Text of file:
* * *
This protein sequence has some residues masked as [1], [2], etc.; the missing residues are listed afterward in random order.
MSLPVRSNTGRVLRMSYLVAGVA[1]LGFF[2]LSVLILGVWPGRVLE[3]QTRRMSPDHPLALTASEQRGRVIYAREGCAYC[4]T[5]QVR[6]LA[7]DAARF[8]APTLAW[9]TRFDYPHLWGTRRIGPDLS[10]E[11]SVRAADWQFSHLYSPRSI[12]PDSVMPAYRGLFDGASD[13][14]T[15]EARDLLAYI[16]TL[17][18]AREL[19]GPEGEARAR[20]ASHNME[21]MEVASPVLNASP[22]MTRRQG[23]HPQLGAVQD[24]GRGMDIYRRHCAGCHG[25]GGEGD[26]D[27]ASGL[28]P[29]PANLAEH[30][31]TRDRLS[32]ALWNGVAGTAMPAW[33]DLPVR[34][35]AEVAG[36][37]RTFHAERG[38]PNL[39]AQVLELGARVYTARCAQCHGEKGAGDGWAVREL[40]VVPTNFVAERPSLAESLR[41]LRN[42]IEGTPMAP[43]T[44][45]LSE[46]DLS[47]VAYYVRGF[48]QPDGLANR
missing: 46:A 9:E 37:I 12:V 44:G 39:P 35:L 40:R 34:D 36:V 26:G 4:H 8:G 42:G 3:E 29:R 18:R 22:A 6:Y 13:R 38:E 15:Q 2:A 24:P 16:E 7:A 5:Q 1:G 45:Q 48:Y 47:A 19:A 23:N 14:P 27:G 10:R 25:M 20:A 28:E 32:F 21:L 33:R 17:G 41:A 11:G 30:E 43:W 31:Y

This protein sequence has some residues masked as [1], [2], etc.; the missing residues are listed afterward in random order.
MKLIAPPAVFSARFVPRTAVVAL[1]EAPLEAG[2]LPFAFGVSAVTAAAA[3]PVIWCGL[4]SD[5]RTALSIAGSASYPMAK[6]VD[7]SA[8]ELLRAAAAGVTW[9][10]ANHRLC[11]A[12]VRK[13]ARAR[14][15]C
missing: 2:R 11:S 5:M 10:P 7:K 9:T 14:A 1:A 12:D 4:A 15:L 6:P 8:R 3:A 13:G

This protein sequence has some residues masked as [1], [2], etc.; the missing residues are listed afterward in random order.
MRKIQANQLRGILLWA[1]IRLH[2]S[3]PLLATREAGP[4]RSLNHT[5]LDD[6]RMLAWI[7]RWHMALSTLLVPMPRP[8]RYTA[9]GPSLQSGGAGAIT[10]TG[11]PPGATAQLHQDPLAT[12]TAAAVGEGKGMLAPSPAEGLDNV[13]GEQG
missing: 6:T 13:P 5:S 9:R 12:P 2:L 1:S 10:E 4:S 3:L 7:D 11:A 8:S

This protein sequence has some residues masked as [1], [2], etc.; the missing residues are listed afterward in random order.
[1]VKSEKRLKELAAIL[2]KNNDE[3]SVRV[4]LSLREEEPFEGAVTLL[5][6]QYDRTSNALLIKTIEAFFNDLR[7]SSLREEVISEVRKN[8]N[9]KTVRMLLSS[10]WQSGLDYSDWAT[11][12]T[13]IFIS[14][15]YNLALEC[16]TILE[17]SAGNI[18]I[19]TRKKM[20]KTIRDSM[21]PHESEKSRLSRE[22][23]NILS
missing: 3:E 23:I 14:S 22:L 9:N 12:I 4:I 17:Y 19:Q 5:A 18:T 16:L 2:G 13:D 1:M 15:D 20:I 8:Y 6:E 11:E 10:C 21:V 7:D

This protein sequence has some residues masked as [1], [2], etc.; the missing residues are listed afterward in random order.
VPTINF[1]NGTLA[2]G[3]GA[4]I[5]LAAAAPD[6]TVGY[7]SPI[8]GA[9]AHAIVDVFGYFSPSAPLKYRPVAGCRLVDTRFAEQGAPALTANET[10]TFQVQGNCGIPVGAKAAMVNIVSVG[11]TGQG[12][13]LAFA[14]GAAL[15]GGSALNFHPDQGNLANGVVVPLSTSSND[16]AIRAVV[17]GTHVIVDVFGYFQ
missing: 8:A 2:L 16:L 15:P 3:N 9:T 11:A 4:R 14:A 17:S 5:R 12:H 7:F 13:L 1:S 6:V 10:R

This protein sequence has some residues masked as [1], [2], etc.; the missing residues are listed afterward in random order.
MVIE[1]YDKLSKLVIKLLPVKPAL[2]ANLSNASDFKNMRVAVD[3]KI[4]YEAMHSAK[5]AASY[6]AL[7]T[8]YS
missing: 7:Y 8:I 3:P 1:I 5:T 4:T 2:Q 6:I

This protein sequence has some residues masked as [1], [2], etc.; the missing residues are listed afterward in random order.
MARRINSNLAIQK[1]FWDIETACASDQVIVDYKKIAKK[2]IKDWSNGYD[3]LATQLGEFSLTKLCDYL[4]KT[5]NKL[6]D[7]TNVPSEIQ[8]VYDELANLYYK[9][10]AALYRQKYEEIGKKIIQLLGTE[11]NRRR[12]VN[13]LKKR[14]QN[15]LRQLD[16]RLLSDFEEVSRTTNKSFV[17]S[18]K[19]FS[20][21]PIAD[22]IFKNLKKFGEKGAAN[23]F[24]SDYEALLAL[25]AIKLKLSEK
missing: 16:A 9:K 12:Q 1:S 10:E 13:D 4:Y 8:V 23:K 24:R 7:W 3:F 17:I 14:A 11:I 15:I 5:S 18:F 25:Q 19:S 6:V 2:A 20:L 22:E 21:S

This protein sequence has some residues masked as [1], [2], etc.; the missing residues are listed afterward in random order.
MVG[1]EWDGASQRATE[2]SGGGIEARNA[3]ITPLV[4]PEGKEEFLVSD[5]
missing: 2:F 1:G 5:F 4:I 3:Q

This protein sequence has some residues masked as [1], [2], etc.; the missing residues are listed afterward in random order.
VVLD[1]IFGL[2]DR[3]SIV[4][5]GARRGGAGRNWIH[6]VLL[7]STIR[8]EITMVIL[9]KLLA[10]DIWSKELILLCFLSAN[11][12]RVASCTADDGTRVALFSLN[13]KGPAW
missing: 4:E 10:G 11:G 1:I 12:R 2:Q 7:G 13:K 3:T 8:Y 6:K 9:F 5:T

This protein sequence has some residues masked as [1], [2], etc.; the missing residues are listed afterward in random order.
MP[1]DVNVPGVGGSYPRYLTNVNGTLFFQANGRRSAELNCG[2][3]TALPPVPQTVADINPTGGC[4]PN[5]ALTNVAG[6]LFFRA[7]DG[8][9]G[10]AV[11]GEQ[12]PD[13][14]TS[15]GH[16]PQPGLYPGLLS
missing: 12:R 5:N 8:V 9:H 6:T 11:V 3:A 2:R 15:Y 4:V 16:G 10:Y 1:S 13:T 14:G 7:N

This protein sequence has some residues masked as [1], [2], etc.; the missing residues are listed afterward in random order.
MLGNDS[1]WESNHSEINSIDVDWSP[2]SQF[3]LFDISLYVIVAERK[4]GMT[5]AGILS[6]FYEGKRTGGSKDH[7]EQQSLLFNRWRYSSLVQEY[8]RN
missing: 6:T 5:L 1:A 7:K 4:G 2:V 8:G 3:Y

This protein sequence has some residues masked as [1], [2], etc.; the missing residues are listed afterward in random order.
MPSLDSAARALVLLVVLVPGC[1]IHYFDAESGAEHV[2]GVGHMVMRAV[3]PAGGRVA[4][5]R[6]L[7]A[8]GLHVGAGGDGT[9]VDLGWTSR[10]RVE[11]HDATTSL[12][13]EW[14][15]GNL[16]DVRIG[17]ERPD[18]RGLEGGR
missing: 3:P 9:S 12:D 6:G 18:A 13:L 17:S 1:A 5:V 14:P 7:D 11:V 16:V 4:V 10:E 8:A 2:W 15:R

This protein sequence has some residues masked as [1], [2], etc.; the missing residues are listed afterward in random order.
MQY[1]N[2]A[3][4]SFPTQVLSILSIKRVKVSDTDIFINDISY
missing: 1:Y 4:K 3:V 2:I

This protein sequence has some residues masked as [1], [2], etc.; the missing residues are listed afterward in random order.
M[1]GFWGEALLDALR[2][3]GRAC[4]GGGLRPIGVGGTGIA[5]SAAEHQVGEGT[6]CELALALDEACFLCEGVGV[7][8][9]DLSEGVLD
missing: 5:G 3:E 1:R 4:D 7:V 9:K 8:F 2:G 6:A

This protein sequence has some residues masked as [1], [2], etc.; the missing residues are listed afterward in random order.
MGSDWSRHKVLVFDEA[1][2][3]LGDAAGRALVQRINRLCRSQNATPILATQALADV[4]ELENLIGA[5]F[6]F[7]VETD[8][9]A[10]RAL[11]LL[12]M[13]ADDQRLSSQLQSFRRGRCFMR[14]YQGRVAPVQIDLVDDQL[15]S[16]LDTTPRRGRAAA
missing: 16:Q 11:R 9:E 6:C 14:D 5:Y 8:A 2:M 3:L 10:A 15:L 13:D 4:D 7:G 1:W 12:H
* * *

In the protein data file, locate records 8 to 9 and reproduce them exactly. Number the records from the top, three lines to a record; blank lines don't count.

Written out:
This protein sequence has some residues masked as [1], [2], etc.; the missing residues are listed afterward in random order.
MVG[1]EWDGASQRATE[2]SGGGIEARNA[3]ITPLV[4]PEGKEEFLVSD[5]
missing: 2:F 1:G 5:F 4:I 3:Q

This protein sequence has some residues masked as [1], [2], etc.; the missing residues are listed afterward in random order.
VVLD[1]IFGL[2]DR[3]SIV[4][5]GARRGGAGRNWIH[6]VLL[7]STIR[8]EITMVIL[9]KLLA[10]DIWSKELILLCFLSAN[11][12]RVASCTADDGTRVALFSLN[13]KGPAW
missing: 4:E 10:G 11:G 1:I 12:R 2:Q 7:G 13:K 3:T 8:Y 6:K 9:F 5:T